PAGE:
London and Paris remain Western Europe’s leading cities for arrivals with 16.8 million and 15.2 million, respectively, in 2013. Turkey features strongly in the list, with Antalya, Istanbul and Artvin all showing good growth for the year. Russian arrivals were key to this growth, with Antalya hosting 75% of all visitors from Russia to Turkey. Visas are not required for Russians staying less than 60 days in Turkey, and Antalya provides beach locations such as Kemer, Alanya, Belek, Kas, and Side, which are popular with Russian tourists.
Zurich in Switzerland has one of the highest growth rates for arrivals in Europe, at 23.6%, and it welcomed 2.26 million arrivals in 2013. Increasing numbers of tourists from China and Russia are visiting the city, aided by the fact that Switzerland is within the Schengen visa zone, and offers excellent transportation links and air connections.
A reshuffling of future source markets
The long-heralded rise of the Chinese outbound traveller is set to continue with China overtaking Germany as the number one source of outbound international travel in 2017. Nearby Asian cities, especially those located in countries with relaxed or no visa requirements, will benefit immensely. However, Chinese travellers are becoming more adventurous – travelling farther afield and exploring on their own as opposed to in a tour group. It is important for cities to understand the changing Chinese travellers’ desires and build a strong marketing message to court them.
The outlook for Russian travellers was equally bright just a year ago, but the deteriorating economic situation and the rapid decline of the rouble now call into question how strong a source market Russia will be, especially for city destinations in important sun destinations such as Turkey, Egypt and Thailand.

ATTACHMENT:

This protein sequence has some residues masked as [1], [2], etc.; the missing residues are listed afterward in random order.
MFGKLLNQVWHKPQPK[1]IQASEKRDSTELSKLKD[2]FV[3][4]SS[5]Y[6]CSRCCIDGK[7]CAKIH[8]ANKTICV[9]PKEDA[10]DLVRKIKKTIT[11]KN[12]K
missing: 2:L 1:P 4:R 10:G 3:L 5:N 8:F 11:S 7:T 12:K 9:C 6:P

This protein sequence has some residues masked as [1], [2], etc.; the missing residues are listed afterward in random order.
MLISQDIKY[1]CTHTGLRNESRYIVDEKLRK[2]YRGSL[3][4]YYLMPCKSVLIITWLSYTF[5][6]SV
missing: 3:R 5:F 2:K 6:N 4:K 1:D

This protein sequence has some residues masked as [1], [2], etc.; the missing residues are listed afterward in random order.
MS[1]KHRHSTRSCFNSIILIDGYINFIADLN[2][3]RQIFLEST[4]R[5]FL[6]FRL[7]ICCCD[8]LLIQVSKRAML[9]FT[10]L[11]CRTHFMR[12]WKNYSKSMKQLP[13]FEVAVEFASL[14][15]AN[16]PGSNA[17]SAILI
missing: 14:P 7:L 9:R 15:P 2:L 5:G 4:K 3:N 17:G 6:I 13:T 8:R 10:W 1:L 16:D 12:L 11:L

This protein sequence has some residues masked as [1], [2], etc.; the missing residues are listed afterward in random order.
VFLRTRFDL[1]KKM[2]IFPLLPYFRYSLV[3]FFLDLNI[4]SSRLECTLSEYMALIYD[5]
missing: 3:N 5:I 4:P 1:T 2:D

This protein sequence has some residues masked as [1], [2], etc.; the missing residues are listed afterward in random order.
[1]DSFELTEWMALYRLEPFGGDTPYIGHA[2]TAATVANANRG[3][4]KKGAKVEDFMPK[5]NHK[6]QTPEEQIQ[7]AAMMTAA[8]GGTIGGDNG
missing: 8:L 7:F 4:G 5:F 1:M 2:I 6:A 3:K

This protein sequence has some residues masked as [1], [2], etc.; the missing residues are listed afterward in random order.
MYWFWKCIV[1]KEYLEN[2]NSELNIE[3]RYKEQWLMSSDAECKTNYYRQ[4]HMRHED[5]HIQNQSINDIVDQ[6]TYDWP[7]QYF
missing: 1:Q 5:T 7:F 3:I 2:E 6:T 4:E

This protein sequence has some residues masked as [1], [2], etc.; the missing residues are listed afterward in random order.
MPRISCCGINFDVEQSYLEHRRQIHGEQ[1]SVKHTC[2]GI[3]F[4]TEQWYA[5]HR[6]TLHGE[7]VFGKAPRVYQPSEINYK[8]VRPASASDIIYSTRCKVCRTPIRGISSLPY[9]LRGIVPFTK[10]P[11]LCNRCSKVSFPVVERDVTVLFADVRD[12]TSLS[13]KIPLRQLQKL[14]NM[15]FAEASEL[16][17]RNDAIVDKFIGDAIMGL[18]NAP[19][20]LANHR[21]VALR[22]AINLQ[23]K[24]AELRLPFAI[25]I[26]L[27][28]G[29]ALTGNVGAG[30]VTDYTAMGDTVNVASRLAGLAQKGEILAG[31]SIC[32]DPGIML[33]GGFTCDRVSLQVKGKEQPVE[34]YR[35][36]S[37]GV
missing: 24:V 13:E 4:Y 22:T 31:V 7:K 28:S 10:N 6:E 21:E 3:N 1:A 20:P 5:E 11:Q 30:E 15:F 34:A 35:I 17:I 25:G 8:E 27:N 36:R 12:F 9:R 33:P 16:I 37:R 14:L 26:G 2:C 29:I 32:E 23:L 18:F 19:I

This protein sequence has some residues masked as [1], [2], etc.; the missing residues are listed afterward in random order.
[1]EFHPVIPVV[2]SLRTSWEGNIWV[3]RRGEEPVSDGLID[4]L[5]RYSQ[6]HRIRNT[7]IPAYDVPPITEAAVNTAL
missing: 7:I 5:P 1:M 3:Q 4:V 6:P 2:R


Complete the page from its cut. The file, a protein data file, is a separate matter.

However, city destinations may want to turn their eyes to the US market, which was the second largest source market in 2013. The US has been a relatively mature market, with outbound travel peaking in 2007, followed by yearly declines until a recovery began in 2012. But a better economic environment, a stronger dollar and lower gas prices will likely boost outbound travel from the US. According to the Office of Travel and Tourism Industries, outbound travel from the US was up by 9.6% year-to-date in October 2014 – a significant increase for a mature market. The benefit, though, may mostly accrue in cities in neighbouring countries in Central America (including Mexico) and the Caribbean, but Western European cities will likely benefit too thanks to strong cultural positioning and historical ties.
Uncertainty is the only certainty
The shift towards a more connected world is both a positive and a negative for international travel. The opportunities to attract visitors from new source markets are vast, but can quickly turn into challenges, whether it is due to geopolitical unrest, economic decline or natural disasters. It is important for city destinations to be prepared to quickly respond to the constantly evolving global landscape to have their tourism industries thrive.
|Country||Ranking||Arrivals 2013 (‘000)||2013/2012 % Growth|
|Hong Kong||Hong Kong||1||25,587.3||7.6|
|New York City||USA||7||11,850.4||2.0|
|Dubai||United Arab Emirates||12||10,458.3||6.9|
|Ho Chi Minh City||Vietnam||39||4,197.7||7.0|
|Punta Cana||Dominican Republic||66||2,591.0||7.5|
|East Province||Saudi Arabia||76||2,338.4||8.5|
|Andorra la Vella||Andorra||78||2,287.5||2.2|
|Sharm el Sheikh||Egypt||85||2,046.0||-7.0|
|Abu Dhabi||United Arab Emirates||88||1,951.4||19.4|
|Rio de Janeiro||Brazil||92||1,917.9||10.0|
|Sharjah||United Arab Emirates||97||1,801.1||6.5|
Annual research programme
Euromonitor International’s Top City Destinations Ranking (2014 edition) was built from the results of the global travel research programme conducted in 57 core countries by in-country analysts, which follows Euromonitor International’s methodology and definitions for travel and tourism.
City arrivals data were sourced directly from national statistics offices, airport arrivals, hotel/accommodation stays or other methods for all 57 core countries and 153 market insight countries under review.